Later On

A blog written for those whose interests more or less match mine.

Billmon gives inside view of the financial crisis

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Well worth reading. Billmon is always worth reading, and this time he has an inside view. Read it. It begins:

The singular feature of the great crash of 1929 was that the worst continued to worsen. What looked one day like the end proved on the next day to have been only the beginning. Nothing could have been more ingeniously designed to maximize the suffering, and also to ensure that as few as possible escaped the common misfortune.

John Kenneth Galbraith
The Great Crash: 1929

I apologize for being out of radio contact of late — I work on the financial industry and the past few weeks have been, ah, eventful, which is to say, catastrophic.

I won’t bore you with the bloody details; others, such as bonddad, have already sliced open the corpse and described the basic anatomy of the crisis, which is depressingly identical to the aftermath of every other speculative bubble since Adam and Eve tried playing the apple futures market.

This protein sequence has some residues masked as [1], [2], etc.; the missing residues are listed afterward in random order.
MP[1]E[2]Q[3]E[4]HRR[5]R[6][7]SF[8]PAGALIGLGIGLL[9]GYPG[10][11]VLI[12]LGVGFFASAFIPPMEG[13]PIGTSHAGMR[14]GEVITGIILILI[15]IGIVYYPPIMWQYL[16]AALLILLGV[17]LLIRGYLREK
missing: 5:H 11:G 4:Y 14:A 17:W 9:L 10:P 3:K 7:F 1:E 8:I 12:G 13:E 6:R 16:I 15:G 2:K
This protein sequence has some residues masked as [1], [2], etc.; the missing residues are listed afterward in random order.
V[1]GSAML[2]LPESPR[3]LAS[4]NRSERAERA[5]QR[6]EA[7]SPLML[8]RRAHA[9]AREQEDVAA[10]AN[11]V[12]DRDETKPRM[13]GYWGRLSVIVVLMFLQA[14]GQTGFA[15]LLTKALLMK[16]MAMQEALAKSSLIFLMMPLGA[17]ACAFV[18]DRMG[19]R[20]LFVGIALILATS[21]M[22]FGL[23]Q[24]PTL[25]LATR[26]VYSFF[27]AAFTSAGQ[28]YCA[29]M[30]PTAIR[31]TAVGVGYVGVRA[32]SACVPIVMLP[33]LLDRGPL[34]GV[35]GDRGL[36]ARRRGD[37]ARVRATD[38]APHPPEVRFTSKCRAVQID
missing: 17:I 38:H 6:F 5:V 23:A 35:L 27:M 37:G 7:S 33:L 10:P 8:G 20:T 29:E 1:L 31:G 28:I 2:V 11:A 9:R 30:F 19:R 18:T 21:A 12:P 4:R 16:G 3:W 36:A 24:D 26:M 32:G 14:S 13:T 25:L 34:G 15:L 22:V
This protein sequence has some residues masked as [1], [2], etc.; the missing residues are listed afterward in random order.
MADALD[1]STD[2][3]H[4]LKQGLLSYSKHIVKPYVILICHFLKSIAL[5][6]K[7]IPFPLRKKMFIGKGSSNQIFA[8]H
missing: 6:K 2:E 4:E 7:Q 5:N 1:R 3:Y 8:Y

Bells and whistles aside (such as the fungal growth of a $10 trillion global over-the-counter credit derivatives market, or Wall Street’s blind faith in its own ability to transubstantiate subprime mortgages into AAA-rated, investment-grade paper) the only things remarkable about this bubble were how long it lasted and the scale of the recklessness.

Some mistakes look even dumber in hindsight than they did at the time: Like …

Continue reading.

Written by Leisureguy

23 September 2008 at 10:56 am

Posted in Daily life

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